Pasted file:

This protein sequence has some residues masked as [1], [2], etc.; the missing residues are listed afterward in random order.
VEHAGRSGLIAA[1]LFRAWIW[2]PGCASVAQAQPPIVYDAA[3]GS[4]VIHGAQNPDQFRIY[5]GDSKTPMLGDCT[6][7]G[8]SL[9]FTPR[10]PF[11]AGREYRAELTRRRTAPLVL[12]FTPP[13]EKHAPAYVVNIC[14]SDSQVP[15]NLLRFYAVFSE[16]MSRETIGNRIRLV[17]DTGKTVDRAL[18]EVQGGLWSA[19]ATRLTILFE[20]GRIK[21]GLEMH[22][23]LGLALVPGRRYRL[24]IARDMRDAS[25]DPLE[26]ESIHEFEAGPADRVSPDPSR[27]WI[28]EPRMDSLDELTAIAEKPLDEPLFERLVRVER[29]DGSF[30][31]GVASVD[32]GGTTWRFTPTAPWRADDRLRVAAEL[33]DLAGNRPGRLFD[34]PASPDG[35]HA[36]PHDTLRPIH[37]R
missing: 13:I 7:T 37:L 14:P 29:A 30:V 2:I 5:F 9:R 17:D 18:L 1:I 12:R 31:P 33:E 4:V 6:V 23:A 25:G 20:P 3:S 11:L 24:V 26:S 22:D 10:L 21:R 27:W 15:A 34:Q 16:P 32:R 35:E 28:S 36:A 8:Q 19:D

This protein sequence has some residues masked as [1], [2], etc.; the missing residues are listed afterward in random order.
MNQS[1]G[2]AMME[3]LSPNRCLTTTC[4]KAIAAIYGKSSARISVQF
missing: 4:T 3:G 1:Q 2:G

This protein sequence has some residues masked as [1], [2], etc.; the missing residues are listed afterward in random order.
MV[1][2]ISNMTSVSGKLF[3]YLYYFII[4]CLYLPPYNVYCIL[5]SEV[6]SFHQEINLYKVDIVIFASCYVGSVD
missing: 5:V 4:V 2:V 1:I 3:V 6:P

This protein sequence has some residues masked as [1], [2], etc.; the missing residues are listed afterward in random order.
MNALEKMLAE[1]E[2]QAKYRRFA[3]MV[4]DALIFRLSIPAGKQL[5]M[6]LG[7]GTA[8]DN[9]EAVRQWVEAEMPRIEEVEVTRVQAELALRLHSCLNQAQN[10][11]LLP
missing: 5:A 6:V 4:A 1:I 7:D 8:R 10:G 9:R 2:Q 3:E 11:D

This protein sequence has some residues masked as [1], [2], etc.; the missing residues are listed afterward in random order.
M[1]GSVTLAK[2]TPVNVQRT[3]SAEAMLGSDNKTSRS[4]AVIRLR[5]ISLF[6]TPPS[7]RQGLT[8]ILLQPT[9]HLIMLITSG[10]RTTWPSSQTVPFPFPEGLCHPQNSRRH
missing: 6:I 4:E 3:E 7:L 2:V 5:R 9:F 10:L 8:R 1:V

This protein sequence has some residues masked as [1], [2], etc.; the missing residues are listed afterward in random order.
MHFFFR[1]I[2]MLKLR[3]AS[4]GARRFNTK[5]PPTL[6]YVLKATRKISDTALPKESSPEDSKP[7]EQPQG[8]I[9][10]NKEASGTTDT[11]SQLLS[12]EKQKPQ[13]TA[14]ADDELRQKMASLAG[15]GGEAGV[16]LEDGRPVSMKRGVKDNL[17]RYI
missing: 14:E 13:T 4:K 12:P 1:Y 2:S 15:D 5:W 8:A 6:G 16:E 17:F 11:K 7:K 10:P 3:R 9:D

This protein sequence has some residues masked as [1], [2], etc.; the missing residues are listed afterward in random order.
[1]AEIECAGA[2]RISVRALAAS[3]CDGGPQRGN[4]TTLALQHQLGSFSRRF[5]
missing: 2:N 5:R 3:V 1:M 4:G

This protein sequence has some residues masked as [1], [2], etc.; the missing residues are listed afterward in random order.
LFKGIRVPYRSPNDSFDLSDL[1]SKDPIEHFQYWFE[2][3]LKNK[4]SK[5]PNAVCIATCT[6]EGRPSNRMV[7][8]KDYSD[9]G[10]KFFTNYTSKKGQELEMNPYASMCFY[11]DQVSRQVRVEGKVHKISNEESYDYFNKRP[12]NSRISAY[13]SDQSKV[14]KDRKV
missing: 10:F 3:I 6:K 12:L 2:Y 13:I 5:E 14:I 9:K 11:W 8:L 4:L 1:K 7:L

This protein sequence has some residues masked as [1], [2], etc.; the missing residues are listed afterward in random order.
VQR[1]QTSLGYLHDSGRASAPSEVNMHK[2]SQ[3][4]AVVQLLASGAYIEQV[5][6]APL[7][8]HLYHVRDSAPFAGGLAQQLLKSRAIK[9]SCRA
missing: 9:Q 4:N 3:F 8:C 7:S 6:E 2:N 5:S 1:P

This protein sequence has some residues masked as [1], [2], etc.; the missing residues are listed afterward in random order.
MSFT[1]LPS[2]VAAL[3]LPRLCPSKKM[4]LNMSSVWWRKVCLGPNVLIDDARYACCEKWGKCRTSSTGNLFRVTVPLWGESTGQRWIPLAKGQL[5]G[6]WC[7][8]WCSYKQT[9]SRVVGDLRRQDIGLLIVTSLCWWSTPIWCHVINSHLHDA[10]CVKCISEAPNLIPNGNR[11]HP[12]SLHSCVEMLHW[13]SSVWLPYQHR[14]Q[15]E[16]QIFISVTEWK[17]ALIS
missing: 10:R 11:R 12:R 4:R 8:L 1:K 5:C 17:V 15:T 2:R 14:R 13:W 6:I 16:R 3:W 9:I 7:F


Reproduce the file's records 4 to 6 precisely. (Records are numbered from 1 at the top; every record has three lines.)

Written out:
This protein sequence has some residues masked as [1], [2], etc.; the missing residues are listed afterward in random order.
MNALEKMLAE[1]E[2]QAKYRRFA[3]MV[4]DALIFRLSIPAGKQL[5]M[6]LG[7]GTA[8]DN[9]EAVRQWVEAEMPRIEEVEVTRVQAELALRLHSCLNQAQN[10][11]LLP
missing: 5:A 6:V 4:A 1:I 7:D 8:R 10:G 9:R 2:Q 3:E 11:D

This protein sequence has some residues masked as [1], [2], etc.; the missing residues are listed afterward in random order.
M[1]GSVTLAK[2]TPVNVQRT[3]SAEAMLGSDNKTSRS[4]AVIRLR[5]ISLF[6]TPPS[7]RQGLT[8]ILLQPT[9]HLIMLITSG[10]RTTWPSSQTVPFPFPEGLCHPQNSRRH
missing: 6:I 4:E 3:E 7:L 2:V 5:R 9:F 10:L 8:R 1:V

This protein sequence has some residues masked as [1], [2], etc.; the missing residues are listed afterward in random order.
MHFFFR[1]I[2]MLKLR[3]AS[4]GARRFNTK[5]PPTL[6]YVLKATRKISDTALPKESSPEDSKP[7]EQPQG[8]I[9][10]NKEASGTTDT[11]SQLLS[12]EKQKPQ[13]TA[14]ADDELRQKMASLAG[15]GGEAGV[16]LEDGRPVSMKRGVKDNL[17]RYI
missing: 14:E 13:T 4:K 12:P 1:Y 2:S 15:D 5:W 8:A 6:G 16:E 17:F 11:K 7:K 10:P 3:R 9:D